Today (on my dog walk!) I listened to the next installment of the Bokashi story on Kate’s web radio show. Here she’s talking to an inspiring couple in Great Falls, Montana, who are working hard to set up large-scale Bokashi composting units in schools and food banks in the area. There’s a lot of trial and error behind how Michael and MJ do it and it’s interesting to hear their story. Everything we’re doing with Bokashi is a sort of pioneer thing, a lot of product development, and the more we can compare notes and share ideas the better it’s going to be.

Anyhow it’s well worth listening to their story. If you’re curious about the nuts and bolts of how they build their bins check their website. Basically they’re using shipping pallets, insulation foam and plastic to build modular, insulated bins. Food waste, wood chips and Bokashi bran in; three months later soil out. Really cool concept, and I think somewhere here is the start of what we’re going to be doing all over in a few years time.

Got your iPod handy? Got your dog handy? Take a nice walk in the autumn leaves and enjoy!

Here’s the link: http://webtalkradio.net/2011/10/24/the-manic-gardener-–-kitchen-composting-bokashi-101/

And here’s the link to Kate’s blog, The Manic Gardener. Worth reading!!

Urban gardening in bread crates.

First. A confession. I don’t live anywhere near a city.

But we have a patch of gravel outside the house so that, for the time being, is my urban backyard.

My idea was to test if you could grow a “garden” in a pile of bread crates on a wooden pallet. Then use them during the winter for storage of Bokashi. Conclusion: works brilliantly.

I started in the winter (the original blog is here) and now that summer is just about done here there’s no doubt it works really well. Actually I’m quite excited because I think this could be a really nice way for people with real urban backyards to get a small garden going AND recycle more or less all their food waste on a patch of asphalt no bigger than one square metre.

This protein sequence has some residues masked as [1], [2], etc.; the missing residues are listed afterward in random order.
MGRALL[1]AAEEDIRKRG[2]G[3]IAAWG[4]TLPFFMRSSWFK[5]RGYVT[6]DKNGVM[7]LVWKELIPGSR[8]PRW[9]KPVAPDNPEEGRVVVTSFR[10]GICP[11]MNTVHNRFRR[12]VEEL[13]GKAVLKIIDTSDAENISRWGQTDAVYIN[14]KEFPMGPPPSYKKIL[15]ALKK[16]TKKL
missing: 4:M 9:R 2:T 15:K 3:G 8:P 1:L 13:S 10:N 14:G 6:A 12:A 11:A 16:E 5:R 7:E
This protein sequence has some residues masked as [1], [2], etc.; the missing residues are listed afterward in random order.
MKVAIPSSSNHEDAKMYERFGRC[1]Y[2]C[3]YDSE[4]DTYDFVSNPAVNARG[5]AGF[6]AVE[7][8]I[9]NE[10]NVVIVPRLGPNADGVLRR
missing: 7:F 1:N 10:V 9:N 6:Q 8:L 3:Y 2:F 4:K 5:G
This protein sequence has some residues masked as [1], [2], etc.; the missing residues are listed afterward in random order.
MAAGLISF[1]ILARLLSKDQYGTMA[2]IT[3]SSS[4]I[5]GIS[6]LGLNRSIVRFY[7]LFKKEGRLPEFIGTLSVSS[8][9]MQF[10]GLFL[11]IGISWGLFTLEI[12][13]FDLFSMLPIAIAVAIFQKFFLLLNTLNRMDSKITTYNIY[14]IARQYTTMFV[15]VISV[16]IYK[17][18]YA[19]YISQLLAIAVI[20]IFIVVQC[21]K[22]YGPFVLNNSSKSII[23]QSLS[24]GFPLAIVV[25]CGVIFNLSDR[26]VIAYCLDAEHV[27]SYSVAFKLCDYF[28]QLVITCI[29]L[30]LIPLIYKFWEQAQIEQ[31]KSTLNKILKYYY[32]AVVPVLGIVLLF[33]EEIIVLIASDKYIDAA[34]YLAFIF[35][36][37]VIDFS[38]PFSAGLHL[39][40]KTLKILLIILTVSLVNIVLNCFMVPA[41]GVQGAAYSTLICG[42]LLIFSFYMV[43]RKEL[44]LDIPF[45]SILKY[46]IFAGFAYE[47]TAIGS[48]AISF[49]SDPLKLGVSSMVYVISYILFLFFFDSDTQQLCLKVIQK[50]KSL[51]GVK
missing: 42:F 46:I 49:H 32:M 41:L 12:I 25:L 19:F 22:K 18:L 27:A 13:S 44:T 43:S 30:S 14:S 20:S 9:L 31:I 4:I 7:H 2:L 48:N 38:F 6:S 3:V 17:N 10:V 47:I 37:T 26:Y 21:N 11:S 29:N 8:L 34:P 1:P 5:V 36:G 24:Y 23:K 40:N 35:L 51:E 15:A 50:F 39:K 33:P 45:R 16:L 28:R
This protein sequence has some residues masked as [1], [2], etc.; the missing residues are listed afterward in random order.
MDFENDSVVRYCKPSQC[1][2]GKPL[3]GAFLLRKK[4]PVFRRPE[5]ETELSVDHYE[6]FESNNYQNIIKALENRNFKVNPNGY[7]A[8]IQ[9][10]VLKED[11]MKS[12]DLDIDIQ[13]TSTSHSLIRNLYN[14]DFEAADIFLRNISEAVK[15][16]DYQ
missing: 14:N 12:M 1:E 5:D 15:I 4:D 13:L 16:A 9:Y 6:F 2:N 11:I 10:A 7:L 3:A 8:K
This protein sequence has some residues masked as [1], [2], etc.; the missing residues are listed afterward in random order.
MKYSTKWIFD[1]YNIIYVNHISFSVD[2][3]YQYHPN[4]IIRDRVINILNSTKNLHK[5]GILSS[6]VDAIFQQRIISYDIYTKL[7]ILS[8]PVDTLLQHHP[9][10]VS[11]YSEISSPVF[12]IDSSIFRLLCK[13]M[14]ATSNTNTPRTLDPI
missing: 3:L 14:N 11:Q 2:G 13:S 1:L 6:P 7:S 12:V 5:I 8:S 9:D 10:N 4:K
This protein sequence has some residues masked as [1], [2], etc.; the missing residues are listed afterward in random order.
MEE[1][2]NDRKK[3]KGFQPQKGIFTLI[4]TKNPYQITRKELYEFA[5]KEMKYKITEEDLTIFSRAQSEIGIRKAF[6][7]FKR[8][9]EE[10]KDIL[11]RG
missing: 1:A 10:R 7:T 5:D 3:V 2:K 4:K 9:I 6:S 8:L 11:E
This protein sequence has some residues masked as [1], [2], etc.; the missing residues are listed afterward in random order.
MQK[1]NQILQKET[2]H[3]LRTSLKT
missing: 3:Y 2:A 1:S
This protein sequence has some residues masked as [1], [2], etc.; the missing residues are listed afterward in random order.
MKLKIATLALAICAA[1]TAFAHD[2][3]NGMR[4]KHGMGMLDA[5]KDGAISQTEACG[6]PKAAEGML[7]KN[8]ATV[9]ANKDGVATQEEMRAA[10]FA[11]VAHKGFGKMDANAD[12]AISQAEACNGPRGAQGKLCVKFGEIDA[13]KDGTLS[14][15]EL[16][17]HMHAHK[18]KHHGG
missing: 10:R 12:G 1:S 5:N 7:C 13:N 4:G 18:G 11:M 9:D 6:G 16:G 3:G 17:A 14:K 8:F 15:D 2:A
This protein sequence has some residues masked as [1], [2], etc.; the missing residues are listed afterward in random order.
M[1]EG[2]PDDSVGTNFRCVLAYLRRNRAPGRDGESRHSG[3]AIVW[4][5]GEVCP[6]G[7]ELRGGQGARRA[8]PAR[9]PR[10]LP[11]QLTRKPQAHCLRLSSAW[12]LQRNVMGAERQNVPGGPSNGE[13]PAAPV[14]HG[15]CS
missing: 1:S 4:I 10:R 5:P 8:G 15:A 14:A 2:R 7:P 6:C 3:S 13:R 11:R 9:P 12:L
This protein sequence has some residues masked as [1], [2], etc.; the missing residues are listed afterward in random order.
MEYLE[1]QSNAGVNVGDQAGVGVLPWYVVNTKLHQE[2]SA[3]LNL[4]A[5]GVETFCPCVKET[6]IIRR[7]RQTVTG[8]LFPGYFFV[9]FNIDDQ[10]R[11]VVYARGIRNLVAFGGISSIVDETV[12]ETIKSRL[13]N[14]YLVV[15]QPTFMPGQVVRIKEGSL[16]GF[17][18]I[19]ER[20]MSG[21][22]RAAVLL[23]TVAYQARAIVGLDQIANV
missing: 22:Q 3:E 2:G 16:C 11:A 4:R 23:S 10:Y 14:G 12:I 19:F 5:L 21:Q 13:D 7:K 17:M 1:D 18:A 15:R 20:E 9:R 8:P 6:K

This is the summer bit. (The winter bit involves storing cured Bokashi in bio-bags or plastic bags in the empty crates.)

First step, you’ll need a pallet and up to ten plastic crates. Not too deep or you’ll never be able to lift them. Get hold of some plastic potting mix bags and cut them to size. Poke in a few drainage holes. (In the original experiment I used newspaper for lining. Forget it, it gets too dry. Plastic is better.)

Then a first layer of potting mix, just the cheap stuff from the garden shop.

Empty a bucket of cured Bokashi and spread it around nicely.

Then top up the crate with soil.

Lift on the crate you’re going to plant in. This one I’d done a couple of weeks earlier. You can have up to five crates in a stack, makes a nice working height. (No snails! No weeds!)

If you plant in a couple of worms before you know it you’ll have a whole colony doing their bit for your garden!

Time to plant! Herbs, lettuce, whatever will do ok in the shallow soil. But it seems to me you can plant quite intensively as the soil is so good.

Ready! Just to let them grow and enjoy the results.

The good thing with growing in a stack like this is that run-off nutrients from the top crate will filter down through the others and not be wasted. In peak season you could spread out the trays and grown in all of them, or hand them out to friends and neighbours ready-planted.

When the season is over the soil will still be quite good in the trays, so empty them somewhere valuable and stack up the trays nice and neat ready to be used as winter storage. You may even want to lift the whole thing into the cellar to make life easier in the winter.

A good news story!

“Salvation Army workers getting compost business off the ground.”

This is one of the better, I promise. Just read this and your day will be off to a good start. We can ALL make a difference. And thank god there are some guys out there showing the way.

Read the article from the Billings Gazette in Montana>>